Cancer Immunology, Immunotherapy

, Volume 60, Issue 8, pp 1147–1151

DNA fusion vaccines enter the clinic

  • Freda K. Stevenson
  • Ann Mander
  • Lindsey Chudley
  • Christian H. Ottensmeier
Focussed Research Review

DOI: 10.1007/s00262-011-1042-2

Cite this article as:
Stevenson, F.K., Mander, A., Chudley, L. et al. Cancer Immunol Immunother (2011) 60: 1147. doi:10.1007/s00262-011-1042-2

Abstract

Induction of effective immune attack on cancer cells in patients requires conversion of weak tumor antigens into strong immunogens. Our strategy employs genetic technology to create DNA vaccines containing tumor antigen sequences fused to microbial genes. The fused microbial protein engages local CD4+ T cells to provide help for anti-tumor immunity, and to reverse potential regulation. In this review, we focus on induction of CD8+ T cells able to kill target tumor cells. The DNA vaccines incorporate tumor-derived peptide sequences fused to an engineered domain of tetanus toxin. In multiple models, this design induces strong CD8+ T-cell responses, able to suppress tumor growth. For clinical relevance, we have used “humanized” mice expressing HLA-A2, successfully inducing cytolytic T-cell responses against a range of candidate human peptides. To overcome physical restriction in translating to patients, we have used electroporation. Clinical trials of patients with cancer are showing induction of responses, with preliminary indications of suppression of tumor growth and evidence for clinically manageable concomitant autoimmunity.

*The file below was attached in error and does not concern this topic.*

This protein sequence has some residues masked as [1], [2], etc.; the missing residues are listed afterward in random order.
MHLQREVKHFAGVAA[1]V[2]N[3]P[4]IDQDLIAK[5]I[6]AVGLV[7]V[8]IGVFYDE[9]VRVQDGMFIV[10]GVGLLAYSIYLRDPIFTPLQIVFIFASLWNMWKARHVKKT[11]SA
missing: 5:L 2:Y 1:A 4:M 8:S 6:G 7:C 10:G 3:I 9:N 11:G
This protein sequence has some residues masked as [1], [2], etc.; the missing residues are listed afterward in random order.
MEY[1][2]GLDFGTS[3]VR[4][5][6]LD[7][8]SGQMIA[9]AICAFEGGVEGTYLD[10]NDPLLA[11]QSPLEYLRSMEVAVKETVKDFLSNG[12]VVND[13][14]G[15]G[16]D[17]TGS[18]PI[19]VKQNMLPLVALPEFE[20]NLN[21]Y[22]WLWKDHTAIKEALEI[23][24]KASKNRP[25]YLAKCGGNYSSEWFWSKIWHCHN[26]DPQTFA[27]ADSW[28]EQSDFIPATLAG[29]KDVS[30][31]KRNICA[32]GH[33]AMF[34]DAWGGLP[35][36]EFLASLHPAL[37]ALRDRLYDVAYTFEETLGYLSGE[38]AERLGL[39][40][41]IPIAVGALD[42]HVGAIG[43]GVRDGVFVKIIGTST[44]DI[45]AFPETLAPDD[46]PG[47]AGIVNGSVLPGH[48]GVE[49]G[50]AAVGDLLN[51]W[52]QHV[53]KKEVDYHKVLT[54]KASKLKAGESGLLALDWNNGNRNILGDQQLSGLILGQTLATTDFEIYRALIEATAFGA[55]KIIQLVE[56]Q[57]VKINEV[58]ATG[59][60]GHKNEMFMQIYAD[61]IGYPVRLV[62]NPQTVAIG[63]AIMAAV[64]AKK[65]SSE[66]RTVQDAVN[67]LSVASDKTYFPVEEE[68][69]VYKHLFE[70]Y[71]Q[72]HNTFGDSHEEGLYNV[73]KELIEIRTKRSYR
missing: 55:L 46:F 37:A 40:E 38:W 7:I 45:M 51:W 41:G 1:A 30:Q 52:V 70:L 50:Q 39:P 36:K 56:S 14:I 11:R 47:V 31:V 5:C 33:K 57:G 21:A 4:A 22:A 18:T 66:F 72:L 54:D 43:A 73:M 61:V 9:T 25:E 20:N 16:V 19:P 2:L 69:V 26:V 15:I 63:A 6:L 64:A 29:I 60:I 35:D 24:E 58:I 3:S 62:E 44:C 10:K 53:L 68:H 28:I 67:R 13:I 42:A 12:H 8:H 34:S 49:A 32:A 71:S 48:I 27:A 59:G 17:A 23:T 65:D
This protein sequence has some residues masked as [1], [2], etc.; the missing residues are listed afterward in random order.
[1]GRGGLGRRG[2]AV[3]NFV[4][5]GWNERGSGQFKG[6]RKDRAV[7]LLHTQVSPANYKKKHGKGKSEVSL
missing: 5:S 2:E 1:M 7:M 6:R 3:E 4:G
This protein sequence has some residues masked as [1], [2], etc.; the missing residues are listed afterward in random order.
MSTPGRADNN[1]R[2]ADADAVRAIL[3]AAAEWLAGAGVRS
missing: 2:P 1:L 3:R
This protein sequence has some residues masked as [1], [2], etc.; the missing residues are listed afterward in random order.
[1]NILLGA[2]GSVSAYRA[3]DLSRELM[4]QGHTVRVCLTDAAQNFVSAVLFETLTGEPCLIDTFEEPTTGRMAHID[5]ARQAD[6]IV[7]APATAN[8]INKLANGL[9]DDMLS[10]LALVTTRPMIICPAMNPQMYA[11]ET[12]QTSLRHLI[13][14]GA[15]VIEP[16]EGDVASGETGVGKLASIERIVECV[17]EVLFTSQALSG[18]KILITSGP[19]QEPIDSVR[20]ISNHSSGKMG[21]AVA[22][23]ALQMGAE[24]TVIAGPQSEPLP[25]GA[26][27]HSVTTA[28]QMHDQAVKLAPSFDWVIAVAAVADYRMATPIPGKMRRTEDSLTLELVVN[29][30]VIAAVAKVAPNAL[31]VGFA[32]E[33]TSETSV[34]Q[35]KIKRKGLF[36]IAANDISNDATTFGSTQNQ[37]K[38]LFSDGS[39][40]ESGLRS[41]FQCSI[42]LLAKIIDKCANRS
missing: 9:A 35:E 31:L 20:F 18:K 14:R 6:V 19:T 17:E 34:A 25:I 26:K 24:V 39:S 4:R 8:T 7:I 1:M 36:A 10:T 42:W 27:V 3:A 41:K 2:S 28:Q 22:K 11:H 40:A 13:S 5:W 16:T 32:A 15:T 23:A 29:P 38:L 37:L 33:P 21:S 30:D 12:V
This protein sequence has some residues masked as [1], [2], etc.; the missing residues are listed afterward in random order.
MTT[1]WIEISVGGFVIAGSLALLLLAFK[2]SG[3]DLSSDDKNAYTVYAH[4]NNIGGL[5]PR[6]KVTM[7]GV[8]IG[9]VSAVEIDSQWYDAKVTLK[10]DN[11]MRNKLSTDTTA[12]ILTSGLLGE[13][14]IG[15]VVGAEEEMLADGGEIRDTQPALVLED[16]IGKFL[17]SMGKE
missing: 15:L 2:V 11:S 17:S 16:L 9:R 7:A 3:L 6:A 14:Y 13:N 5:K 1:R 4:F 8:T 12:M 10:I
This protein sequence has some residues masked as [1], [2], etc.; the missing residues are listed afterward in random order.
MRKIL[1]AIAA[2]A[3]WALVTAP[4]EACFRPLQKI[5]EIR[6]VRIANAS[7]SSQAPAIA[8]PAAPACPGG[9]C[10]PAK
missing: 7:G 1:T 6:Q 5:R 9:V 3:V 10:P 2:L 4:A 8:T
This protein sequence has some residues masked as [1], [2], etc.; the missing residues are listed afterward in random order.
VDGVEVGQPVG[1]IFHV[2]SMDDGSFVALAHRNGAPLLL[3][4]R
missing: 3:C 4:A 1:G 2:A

Keywords

DNA vaccinesCytotoxic T cellsProstate cancerCarcinoembryonic antigenPIVAC 10

Copyright information

© Springer-Verlag 2011

Authors and Affiliations

  • Freda K. Stevenson
    • 1
  • Ann Mander
    • 2
  • Lindsey Chudley
    • 3
  • Christian H. Ottensmeier
    • 3
  1. 1.Molecular Immunology Group, Cancer Sciences Division, Faculty of MedicineUniversity of SouthamptonSouthamptonUK
  2. 2.Cancer Sciences Division, Faculty of MedicineUniversity of SouthamptonSouthamptonUK
  3. 3.Experimental Cancer Medicine Centre, Cancer Sciences Division, Faculty of MedicineUniversity of SouthamptonSouthamptonUK